JOY v. RUSHMORE LOAN MANAGEMENT SERVICES
ORDER ON PLAINTIFF'S MOTION FOR SUMMARY JUDGMENT denying 25 Motion for Summary Judgment By JUDGE NANCY TORRESEN. (ccs)
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UNITED STATES DISTRICT COURT
DISTRICT OF MAINE
RUSHMORE LOAN MANAGEMENT
) Docket No. 2:16-cv-262-NT
ORDER ON PLAINTIFF’S MOTION FOR SUMMARY JUDGMENT
Before me is the Plaintiff’s motion for summary judgment pursuant to Federal
Rule of Civil Procedure 56. (ECF No. 25). The Plaintiff asserts claims under the
federal Fair Debt Collection Practices Act (“FDCPA”), Maine Fair Debt Collection
Practices Act (“MFDCPA”), and Maine Consumer Credit Code (“MCCC”). As the
party moving for summary judgment, the Plaintiff shoulders the burden of showing
that there is no genuine dispute as to any material fact and that she is entitled to
judgment as a matter of law. Fed. R. Civ. P. 56(a). The motion is DENIED because
she has failed to carry her burden.
In order to be held liable under the FDCPA,1 an entity must be a “debt
collector” as defined by the statute. See 15 U.S.C. § 1692a(6). In her motion for
summary judgment, the Plaintiff devotes one conclusory sentence to this issue. Pl.’s
Mot. for Summ. J. 4 (“It is undisputed that Rushmore is a ‘debt collector’ as defined
Claims under the FDCPA and the MFDCPA are analyzed coextensively.
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by the FDCPA . . . .”). But the Defendant disputes that it is a debt collector.2 The
Defendant requested to strike and otherwise denied the Plaintiff’s statement of fact
asserting that Rushmore is a debt collector. Def.’s Resp. Statement of Facts ¶ 10
(“DRSF”) (ECF No. 31). The parties’ dispute over this issue centers on whether the
Defendant admitted in its Answer that it is a debt collector as defined by the FDCPA
and MFDCPA. The Plaintiff argues that I should apply Federal Rule of Civil
Procedure 8(b) strictly and deem the Defendant’s somewhat evasive response as an
admission. Resolving this dispute is unnecessary given the other deficiencies in the
Plaintiff’s motion for summary judgment that provide an independent basis for
Assuming arguendo that the Plaintiff has met her threshold burden of
demonstrating that the Defendant is a debt collector, she has still failed to establish
a FDCPA violation. In analyzing whether a communication runs afoul of the FDCPA,
the communication “is to be viewed from the perspective of the hypothetical
unsophisticated consumer.” Pollard v. Law Office of Mandy L. Spaulding, 766 F.3d
98, 103 (1st Cir. 2014). The Plaintiff’s motion for summary judgment refers to this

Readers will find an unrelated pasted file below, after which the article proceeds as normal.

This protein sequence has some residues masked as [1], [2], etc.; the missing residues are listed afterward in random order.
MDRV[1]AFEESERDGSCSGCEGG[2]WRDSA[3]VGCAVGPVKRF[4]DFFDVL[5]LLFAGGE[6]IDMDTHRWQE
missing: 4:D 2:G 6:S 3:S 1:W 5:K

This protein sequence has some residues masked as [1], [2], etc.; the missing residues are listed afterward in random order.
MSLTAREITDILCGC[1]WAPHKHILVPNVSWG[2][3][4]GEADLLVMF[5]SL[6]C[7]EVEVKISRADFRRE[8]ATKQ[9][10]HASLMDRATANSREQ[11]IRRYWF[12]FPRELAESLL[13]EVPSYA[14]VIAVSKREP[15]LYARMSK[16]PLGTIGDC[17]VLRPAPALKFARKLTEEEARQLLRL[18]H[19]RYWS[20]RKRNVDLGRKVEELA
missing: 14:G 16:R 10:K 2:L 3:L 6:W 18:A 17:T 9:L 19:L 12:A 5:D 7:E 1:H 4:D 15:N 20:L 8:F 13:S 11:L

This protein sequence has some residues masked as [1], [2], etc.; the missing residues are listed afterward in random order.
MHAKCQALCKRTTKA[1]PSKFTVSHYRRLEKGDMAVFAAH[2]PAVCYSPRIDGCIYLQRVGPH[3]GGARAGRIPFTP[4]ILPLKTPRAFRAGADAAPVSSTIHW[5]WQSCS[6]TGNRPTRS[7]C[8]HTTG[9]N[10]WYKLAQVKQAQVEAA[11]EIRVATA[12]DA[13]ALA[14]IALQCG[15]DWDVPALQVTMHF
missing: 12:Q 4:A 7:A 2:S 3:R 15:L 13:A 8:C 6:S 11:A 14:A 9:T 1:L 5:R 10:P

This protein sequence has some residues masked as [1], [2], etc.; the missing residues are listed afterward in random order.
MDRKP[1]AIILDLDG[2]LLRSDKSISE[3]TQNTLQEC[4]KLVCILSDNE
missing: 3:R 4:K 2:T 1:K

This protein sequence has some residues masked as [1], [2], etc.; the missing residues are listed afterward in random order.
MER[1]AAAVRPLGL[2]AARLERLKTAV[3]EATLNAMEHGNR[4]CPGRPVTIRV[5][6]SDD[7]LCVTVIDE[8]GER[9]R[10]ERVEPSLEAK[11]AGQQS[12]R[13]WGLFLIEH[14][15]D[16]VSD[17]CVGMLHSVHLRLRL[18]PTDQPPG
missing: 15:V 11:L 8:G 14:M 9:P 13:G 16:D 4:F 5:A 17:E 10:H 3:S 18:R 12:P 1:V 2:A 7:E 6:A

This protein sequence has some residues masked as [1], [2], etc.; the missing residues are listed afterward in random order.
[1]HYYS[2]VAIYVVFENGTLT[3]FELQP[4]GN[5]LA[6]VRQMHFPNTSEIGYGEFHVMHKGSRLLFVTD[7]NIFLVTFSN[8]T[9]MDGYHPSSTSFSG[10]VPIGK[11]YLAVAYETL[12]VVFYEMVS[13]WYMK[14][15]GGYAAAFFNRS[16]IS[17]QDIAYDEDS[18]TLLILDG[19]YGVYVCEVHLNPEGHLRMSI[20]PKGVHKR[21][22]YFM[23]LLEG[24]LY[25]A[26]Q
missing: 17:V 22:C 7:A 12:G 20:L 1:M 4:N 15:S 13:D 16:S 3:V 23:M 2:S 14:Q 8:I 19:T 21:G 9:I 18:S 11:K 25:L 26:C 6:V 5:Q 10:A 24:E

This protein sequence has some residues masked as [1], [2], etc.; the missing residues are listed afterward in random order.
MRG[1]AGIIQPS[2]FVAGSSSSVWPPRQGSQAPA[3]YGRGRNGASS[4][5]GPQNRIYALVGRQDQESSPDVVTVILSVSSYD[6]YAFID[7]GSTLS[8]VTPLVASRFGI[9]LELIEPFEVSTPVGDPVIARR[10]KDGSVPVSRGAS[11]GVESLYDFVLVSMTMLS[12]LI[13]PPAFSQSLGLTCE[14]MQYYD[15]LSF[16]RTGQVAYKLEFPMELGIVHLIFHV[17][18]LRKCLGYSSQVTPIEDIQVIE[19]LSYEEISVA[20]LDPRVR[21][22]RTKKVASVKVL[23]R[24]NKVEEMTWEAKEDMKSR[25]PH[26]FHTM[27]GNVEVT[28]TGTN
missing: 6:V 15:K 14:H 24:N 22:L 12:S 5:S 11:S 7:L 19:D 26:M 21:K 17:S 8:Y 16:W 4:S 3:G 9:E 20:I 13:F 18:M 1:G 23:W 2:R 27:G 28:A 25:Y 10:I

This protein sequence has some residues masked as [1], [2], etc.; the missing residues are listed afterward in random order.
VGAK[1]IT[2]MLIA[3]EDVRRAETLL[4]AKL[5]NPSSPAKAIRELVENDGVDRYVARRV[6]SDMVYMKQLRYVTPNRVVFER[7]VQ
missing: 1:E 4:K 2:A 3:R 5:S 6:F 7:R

standard only once in a quotation taken from a case deciding whether a complaint
stated a plausible FDCPA claim. Pl.’s Mot. for Summ. J. 9 (quoting Kowalski v.
Seterus, Inc., No. 2:16-cv-160-JAW, 2017 WL 79949, at *16 (D. Me. Jan. 9, 2017)). The
Plaintiff does not cite a single case decided at the summary judgment stage that
I do not rule on the merits of the Plaintiff’s motion to amend the scheduling order and reopen
discovery at this time. Whether the Plaintiff should be permitted to reopen discovery to gather
evidence for trial will be considered once that motion has been fully briefed and comes under
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involved communications similar to those at issue here, and she provides virtually no
analysis of how the communications at issue would be perceived by the hypothetical
unsophisticated consumer. Although some analysis was provided at oral argument,
it is incumbent upon the moving party to make its case in its briefing. Without the
benefit of a developed argument from the Plaintiff, I cannot evaluate the merits of
her FDCPA claim.
Similarly, in contending that she is entitled to summary judgment on her claim
that Rushmore violated the MCCC, the Plaintiff relies entirely on the same case,
Kowalski. Although I must consider all evidence in the light most favorable to the
non-movant, the Plaintiff asks me to draw inferences in her favor, and she provides
no analysis of why the MCCC was violated. Pl.’s Mot. for Summ. J. 11-12. This, too,
is insufficient to meet the Plaintiff’s burden.
For the reasons stated above, the Court DENIES the Plaintiff’s motion for
/s/ Nancy Torresen
United States Chief District Judge
Dated this 1st day of September, 2017.
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